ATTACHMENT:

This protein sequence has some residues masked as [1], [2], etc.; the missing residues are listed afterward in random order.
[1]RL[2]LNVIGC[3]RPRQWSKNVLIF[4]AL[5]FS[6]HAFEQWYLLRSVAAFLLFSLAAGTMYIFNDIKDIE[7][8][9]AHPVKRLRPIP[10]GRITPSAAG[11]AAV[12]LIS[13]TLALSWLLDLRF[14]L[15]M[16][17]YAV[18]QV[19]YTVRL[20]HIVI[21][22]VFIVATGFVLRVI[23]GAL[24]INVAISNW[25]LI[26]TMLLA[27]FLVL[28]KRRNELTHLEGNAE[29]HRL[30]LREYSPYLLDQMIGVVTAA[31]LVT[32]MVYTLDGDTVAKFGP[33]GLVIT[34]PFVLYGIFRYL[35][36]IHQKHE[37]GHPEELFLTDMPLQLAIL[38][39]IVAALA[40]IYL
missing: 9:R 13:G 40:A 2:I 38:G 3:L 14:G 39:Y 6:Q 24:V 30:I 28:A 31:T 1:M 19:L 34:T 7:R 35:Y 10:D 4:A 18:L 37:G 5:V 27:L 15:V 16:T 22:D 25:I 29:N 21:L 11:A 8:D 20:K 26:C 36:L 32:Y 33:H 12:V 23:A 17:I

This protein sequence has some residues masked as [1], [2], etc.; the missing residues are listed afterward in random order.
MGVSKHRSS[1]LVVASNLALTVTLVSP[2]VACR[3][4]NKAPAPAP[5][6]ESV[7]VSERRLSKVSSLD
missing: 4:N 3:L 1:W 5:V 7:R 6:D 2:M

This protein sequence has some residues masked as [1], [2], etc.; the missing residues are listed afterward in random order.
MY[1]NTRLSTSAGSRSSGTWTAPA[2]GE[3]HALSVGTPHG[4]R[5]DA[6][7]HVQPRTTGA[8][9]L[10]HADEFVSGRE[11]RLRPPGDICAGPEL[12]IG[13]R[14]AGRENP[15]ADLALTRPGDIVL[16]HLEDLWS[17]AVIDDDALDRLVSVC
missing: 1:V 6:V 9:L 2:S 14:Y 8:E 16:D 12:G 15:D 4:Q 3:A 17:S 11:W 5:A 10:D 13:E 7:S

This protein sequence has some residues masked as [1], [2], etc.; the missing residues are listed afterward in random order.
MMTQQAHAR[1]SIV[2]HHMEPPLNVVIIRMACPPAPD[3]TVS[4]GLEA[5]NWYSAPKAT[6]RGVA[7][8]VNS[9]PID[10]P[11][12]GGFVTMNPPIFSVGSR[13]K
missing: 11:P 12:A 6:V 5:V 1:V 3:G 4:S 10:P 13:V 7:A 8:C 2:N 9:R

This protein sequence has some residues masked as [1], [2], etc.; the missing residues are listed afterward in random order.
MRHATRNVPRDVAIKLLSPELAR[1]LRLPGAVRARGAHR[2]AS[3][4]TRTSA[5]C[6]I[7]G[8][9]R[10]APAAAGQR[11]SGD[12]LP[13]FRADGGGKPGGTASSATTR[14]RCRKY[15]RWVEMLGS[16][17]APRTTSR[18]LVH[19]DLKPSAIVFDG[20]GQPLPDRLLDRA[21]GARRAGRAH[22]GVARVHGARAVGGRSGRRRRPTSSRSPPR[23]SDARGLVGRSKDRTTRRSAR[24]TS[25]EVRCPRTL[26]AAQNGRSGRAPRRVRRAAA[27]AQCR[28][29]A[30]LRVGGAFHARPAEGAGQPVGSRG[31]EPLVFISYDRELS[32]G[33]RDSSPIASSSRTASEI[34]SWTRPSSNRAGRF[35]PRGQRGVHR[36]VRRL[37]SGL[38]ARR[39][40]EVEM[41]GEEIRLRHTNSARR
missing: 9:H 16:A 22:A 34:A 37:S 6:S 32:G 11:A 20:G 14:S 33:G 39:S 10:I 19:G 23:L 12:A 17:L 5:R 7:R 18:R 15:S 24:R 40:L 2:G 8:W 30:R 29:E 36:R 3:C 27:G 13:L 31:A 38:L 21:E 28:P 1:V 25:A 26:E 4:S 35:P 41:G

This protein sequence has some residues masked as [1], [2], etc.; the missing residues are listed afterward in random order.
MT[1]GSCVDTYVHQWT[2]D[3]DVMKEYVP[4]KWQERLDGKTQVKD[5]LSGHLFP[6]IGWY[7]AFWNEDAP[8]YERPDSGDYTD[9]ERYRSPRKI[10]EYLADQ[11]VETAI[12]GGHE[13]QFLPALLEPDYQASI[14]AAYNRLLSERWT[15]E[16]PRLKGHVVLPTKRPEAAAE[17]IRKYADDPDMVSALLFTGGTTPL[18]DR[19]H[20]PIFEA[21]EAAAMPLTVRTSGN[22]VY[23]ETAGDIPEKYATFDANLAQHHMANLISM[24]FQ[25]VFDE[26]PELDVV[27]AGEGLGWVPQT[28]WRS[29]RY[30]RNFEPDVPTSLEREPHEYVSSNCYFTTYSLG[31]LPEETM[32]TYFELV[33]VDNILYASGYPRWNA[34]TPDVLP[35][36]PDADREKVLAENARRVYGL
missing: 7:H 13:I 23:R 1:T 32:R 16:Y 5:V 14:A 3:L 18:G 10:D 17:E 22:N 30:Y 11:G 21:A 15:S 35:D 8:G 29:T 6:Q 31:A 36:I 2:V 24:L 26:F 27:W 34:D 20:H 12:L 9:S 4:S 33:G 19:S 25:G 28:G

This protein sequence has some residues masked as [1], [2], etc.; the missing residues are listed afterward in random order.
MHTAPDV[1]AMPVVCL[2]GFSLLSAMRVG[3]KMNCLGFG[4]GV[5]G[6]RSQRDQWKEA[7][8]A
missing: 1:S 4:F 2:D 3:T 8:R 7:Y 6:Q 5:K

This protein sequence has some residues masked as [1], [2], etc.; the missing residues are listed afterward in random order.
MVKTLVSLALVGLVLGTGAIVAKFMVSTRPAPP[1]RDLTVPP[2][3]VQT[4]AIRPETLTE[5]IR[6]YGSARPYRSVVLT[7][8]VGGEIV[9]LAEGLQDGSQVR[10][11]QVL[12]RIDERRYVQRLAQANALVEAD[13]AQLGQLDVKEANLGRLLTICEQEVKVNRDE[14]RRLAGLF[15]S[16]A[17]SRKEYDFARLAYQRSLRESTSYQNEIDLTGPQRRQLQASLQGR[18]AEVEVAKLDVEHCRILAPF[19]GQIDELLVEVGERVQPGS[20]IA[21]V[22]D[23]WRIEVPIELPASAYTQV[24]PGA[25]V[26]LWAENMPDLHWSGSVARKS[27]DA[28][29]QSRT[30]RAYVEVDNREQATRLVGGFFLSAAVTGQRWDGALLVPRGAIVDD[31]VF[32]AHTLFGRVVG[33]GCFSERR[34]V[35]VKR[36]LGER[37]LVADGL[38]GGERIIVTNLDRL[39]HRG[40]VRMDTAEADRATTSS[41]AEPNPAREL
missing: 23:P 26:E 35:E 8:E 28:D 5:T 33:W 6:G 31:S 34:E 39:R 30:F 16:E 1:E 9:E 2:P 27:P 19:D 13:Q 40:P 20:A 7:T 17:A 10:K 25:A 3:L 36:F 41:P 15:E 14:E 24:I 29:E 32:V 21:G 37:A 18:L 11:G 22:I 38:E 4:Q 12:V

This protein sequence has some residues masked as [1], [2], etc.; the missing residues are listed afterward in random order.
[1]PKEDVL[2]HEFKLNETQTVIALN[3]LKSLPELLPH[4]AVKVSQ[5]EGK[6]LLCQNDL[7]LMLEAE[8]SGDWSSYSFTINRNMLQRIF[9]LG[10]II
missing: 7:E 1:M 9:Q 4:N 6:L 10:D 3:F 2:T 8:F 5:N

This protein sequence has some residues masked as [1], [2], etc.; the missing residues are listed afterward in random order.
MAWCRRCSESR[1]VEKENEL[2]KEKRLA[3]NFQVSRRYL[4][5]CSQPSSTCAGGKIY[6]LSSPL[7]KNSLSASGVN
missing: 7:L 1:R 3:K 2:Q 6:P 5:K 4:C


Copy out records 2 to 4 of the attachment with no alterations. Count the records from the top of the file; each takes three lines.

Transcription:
This protein sequence has some residues masked as [1], [2], etc.; the missing residues are listed afterward in random order.
MGVSKHRSS[1]LVVASNLALTVTLVSP[2]VACR[3][4]NKAPAPAP[5][6]ESV[7]VSERRLSKVSSLD
missing: 4:N 3:L 1:W 5:V 7:R 6:D 2:M

This protein sequence has some residues masked as [1], [2], etc.; the missing residues are listed afterward in random order.
MY[1]NTRLSTSAGSRSSGTWTAPA[2]GE[3]HALSVGTPHG[4]R[5]DA[6][7]HVQPRTTGA[8][9]L[10]HADEFVSGRE[11]RLRPPGDICAGPEL[12]IG[13]R[14]AGRENP[15]ADLALTRPGDIVL[16]HLEDLWS[17]AVIDDDALDRLVSVC
missing: 1:V 6:V 9:L 2:S 14:Y 8:E 16:D 12:G 15:D 4:Q 3:A 17:S 11:W 5:A 10:D 13:E 7:S

This protein sequence has some residues masked as [1], [2], etc.; the missing residues are listed afterward in random order.
MMTQQAHAR[1]SIV[2]HHMEPPLNVVIIRMACPPAPD[3]TVS[4]GLEA[5]NWYSAPKAT[6]RGVA[7][8]VNS[9]PID[10]P[11][12]GGFVTMNPPIFSVGSR[13]K
missing: 11:P 12:A 6:V 5:V 1:V 3:G 4:S 10:P 13:V 7:A 8:C 2:N 9:R